AIU Adds American Football To Schedule Ecclestone: CVC Doesn't Want To Sell F1 Southampton Owner Provides $30M Loan Executive Transactions Combined Debt Of EPL Clubs At $3.7B Sky Confident About Bundesliga Rights Names In The News EPFL Welcomes Prize Money Increase Spain's Taxman Claims Xavi Owes $4.36M Ecclestone Weighs All-Women Series
SBD Global/November 13, 2013/International FootballPrint All
Austrian football "is being shaken by a betting scandal," according to the SID. Defender Dominique Taboga, who plays for Austrian Bundesliga club SV Grödig, "filed a complaint with police that he was blackmailed to fix a game and revealed the news to his club on Monday evening." During a fictitious money delivery on Tuesday, police "arrested three individuals." Former Austrian national team player Sanel Kuljic, 36, "is also under suspicion." The police "are currently investigating." Grödig Sport Dir Christian Haas said, "It came out of nowhere for us. We were all shocked. Mr. Taboga consulted us yesterday, then told us that he's being blackmailed by the betting mafia over match-fixing. He also went to the police on Monday." Haas also said that the club "has released the player for the time being" (SID, 11/12). KRONE reported according to the internal police report, Taboga, 31, told police that "he is being blackmailed by Kuljic and Czech native Sulim D." He "was supposed to fix matches through his behavior and continuously pay the blackmailers -- otherwise it would have 'serious consequences' for him and his family." His career also would have a "sudden end." He also said that he "was forced to admit to a previous match-fixing incident on tape under the threat of a firearm." He has paid €87,000 ($117,000) to the blackmailers so far (KRONE, 11/12).
Football Federation Australia CEO David Gallop "has admitted the governing body has concerns over security at next year's World Cup with ongoing violence and civil unrest in Brazil," according to Angela Habashy of the AAP. The Socceroos "recently experienced first hand the nation-wide protests when they played Brazil in Brasilia in September." Much "will depend on the draw" Australia is dealt on Dec. 6, which "will determine what cities the Socceroos will play in and where they'll set up camp, with the small coastal city of Vitoria north of Rio the likely base." But while security planning "will intensify after next month's draw," Gallop admitted that the FFA "was concerned and already had plans under way for the month-long tournament." Gallop: "We've engaged local people in Brazil as well as our own staff who've been through World Cups before. It's certainly going to throw up some challenges and we need to make sure that things are run as smoothly from our end as possible" (AAP, 11/11).
The Premier League "is a global league in which the players from nearly 70 countries have come to earn wages they would not get in their own lands," according to Rob Hughes of the N.Y. TIMES. Everyone "is welcome, as long as they have the talent and the owners (also increasingly non-British) pay the money." But "isn’t this just the way of the world?" Surely the free movement of players "is to be applauded, not denigrated?" And "doesn’t it apply across Europe?" Answers to those questions, and more, "can be gleaned from numbers from Bloomberg." As football gains a foothold in the U.S., and as the EPL "becomes more widely televised there, Bloomberg Sports has begun throwing the full weight of its statistical analysis to what is happening in European" football. Even the Bloomberg data technicians said that "they were surprised by the minute-by-minute assessment of playing time in the big five leagues of Europe: England, Germany, Spain, Italy and France." English players "fare worse than their European counterparts in getting time on the field, either in their own league or in any other." The Bloomberg Sports data shows that Spanish and French players "get twice as much playing time in Europe as English players." ManU's Wayne Rooney "is perhaps the only British soccer player who could fit into most leagues abroad." English players "have logged a total of 69,246 minutes in the top leagues, far behind the 178,611 of the Spanish and the 173,085 of the French." The Italians (120,309 minutes) and Germans (111,737) "get significantly more time too, both in their own and in other top European leagues." The Bloomberg Sports data "also show that one English player -- just one -- has had any game time" on the fields of the other four leading football nations in Europe so far this season, for a grand total of 90 minutes. That player, Charlie l’Anson, "has played one game in the Spanish league for Elche this season" (N.Y. TIMES, 11/12).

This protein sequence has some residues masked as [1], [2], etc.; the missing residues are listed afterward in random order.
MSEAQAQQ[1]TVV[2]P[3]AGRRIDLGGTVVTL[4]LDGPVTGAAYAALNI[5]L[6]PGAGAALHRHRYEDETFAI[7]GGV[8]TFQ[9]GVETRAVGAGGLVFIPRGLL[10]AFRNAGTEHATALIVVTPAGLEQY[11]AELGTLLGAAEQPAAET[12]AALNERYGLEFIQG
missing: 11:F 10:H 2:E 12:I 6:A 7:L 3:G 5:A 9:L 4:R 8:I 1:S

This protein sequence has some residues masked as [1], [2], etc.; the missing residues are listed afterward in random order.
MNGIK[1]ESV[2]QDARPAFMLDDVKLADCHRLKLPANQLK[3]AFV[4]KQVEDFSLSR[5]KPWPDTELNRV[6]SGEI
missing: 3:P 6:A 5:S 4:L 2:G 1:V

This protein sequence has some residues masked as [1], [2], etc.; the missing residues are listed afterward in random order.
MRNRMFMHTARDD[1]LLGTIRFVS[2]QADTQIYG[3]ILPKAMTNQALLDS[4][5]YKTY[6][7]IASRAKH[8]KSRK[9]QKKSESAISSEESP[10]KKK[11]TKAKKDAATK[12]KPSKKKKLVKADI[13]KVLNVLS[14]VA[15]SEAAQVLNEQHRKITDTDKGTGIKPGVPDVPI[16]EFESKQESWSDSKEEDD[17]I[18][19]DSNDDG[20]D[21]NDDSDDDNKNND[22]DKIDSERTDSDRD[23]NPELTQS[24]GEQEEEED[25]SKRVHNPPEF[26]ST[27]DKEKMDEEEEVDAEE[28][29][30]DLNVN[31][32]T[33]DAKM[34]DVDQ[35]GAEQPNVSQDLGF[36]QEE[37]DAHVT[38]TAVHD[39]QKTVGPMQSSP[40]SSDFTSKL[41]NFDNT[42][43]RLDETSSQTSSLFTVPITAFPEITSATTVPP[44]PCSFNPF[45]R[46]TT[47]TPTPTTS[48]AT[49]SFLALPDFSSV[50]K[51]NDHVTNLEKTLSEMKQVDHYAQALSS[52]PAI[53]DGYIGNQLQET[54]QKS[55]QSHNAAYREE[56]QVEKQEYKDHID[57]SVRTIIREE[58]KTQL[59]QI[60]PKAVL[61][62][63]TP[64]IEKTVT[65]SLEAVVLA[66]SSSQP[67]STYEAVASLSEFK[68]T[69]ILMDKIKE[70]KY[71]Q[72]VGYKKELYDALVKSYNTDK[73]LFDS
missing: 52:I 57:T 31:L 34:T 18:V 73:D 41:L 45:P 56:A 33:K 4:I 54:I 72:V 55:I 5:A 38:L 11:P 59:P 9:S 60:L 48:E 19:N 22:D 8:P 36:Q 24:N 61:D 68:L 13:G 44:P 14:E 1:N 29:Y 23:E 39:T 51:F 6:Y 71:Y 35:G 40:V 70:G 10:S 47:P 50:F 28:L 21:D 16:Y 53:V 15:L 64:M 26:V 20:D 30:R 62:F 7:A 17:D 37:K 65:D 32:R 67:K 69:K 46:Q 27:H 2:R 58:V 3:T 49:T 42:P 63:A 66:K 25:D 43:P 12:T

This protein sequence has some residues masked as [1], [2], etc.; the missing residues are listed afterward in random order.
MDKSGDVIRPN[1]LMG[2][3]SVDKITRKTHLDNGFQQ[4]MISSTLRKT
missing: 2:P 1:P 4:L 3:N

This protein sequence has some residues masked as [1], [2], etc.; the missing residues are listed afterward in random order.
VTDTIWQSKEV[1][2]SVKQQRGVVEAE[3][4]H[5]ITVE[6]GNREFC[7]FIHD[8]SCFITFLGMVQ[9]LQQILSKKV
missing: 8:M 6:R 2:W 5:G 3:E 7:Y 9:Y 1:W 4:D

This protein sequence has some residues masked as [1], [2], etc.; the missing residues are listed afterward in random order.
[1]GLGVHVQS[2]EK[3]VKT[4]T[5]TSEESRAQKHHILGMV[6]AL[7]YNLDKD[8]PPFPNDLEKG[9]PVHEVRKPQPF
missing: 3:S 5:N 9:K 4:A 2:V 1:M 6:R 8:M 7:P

Parts of the Juventus Stadium "will be closed for the club’s next two league games after the Bianconeri were punished for territorial discrimination." The two sections of the ground "have been found guilty of being responsible for derogatory chants aimed at the city and people of Naples" (FOOTBALL ITALIA, 11/11). ... The Guangzhou Super Football Club, a non-profit organization consisting of retired football players, coaches and referees, "was launched on Nov 11 at the landmark Yuexiushan Stadium." The club, based in the capital city of Guangdong province, "will launch a series of charity activities" to promote football culture in schools and residential communities, according to Peng Weiguo, a club member and retired Chinese national team player (CHINA DAILY, 11/12).